It was 7 a.m. on a Sunday morning when the misery started. The
Sundays leading up to this one were agreeable and serene - dull, even.
Then it happened.
"What in God's name is that horrid noise?" I yelped, slipping into my
bathrobe and slippers, and heading for the front door. "It sounds like
a swarm of colossal killer bees!"
I opened the front door and was immediately horror-struck at what I saw
Across the street stood my frenzied neighbor, Mr. Peterson, whacking
his weeds into a state of oblivion. The sounds coming out of this weed
punisher were enough to cause my toes nails to crack. His ears,
(muffled with the latest high-tech, protective head-gear), prevented
him from hearing my outrage at his rude behavior on a - usually -
tranquil Sunday morning.
"Oh, my God!" I shouted. "It's spring! The yard-working tribes have
come out of their caves!"
The words scarcely slipped off my disgusted tongue when I was
sidetracked by a disturbance to my left. I turned just in time to see
another neighbor, Mrs. Shankle, tormenting her hedges with a loud and
crude hedge-cutting device. Mrs. Shankle braved the noise with an ample
supply of all-purpose cotton balls in both her ears. She, too, was
oblivious to my cries.
"Damn you all and your manicuring machines from hell!" I wailed.
"Give it up, McDonough!" Mr. Fodder, my neighbor to the right, yelled.
Mr. Fodder turned off the power on his favored instrument of anguish:
the Riding Lawn Mower, and headed my way. "You're a disgrace to the
neighborhood," he went on. "When was the last time you took a rake to
this lawn of yours?"
I paused and checked my surroundings. It wasn't as bad as he made it
sound. I did have every good intention of removing last year's fallen
leaves - as well as the leaves from the year before that. I was merely
waiting till I got rid of the dozen or so spare tires that were
tastefully strewn amid the delightful dandelions and courageous
"And when do you plan to rid the neighborhood of that?" said Mr.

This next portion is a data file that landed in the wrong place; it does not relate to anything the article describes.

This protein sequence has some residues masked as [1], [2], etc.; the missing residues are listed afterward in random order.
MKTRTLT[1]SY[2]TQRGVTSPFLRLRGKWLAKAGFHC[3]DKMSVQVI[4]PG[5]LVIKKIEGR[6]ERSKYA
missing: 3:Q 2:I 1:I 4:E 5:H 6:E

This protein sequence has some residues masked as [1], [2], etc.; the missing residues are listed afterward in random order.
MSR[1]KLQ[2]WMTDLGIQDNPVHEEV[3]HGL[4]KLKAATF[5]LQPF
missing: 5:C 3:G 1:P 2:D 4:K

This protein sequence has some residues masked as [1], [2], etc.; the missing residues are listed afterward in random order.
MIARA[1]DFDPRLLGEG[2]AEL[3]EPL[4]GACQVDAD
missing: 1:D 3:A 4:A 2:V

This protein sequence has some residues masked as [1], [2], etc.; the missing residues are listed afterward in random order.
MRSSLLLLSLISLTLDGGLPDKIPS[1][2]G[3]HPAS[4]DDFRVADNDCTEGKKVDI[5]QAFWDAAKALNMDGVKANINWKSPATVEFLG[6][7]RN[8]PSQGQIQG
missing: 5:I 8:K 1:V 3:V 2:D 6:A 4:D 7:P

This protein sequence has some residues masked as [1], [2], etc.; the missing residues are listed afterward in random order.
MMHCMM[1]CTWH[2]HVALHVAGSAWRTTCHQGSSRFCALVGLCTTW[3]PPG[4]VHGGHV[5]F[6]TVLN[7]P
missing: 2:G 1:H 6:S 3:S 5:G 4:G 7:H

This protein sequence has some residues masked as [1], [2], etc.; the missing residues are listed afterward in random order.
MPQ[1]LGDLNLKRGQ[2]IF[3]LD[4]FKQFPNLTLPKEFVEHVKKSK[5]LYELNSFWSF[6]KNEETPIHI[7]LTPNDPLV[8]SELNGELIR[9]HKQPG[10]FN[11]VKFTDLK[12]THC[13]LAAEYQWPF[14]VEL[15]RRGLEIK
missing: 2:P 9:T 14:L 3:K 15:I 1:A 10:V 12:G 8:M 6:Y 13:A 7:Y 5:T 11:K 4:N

Fodder, pointing a finger at the beautiful old Westinghouse,
self-cleaning, pre 1960's, four-burner, paisley colored oven that was
sitting majestically among my rhododendrons.
"Well, geez," I said. "I've been meaning to find a proper place for
that old beauty. It's a classic, you know."
"It's an assault on the eyeballs," said Mrs. Shankle. "As is that!" she
continued, pointing her chubby little finger at the hood ornaments that
were dangling elegantly from my wispy, weeping willow tree.
"I'm afraid they haven't sold as quickly as I had thought" I mused.
"There's no accounting for taste, I suppose."
Across the street, my neighbor, the weed-whacking Mr. Peterson, turned
his attention to the commotion that was going on in my front yard and
headed our way.
"Listen here, McDonough," he started, "if you agree to clean up the
eye-sore that is your front yard, we'll promise not to burn down your
I took several moments to reflect. Then Mrs. Shankle revved up her high
horse-powered hedge-tormentors, and I noticed that her one good eye was
definitely on my long and silvery locks.
That evening I sat on my front porch and ran a critical eye over my
refurbished front yard. Gone were the decorative spare-tires and
statuesque kitchen appliances. Gone were the amusing hubcaps and the
stuffed Guernsey cow I had named Oscar. And gone, in a deeper sense,
was the soul and collective sum of my life.
But at least my house was still standing, and I now had a brand new box
of all-purpose cotton balls (given me by the convincing and muscular
Mrs. Shankle), to protect my ears from the slaughter of the
Life is a compromise.
Then you paint your house flaming pink and start the ball rolling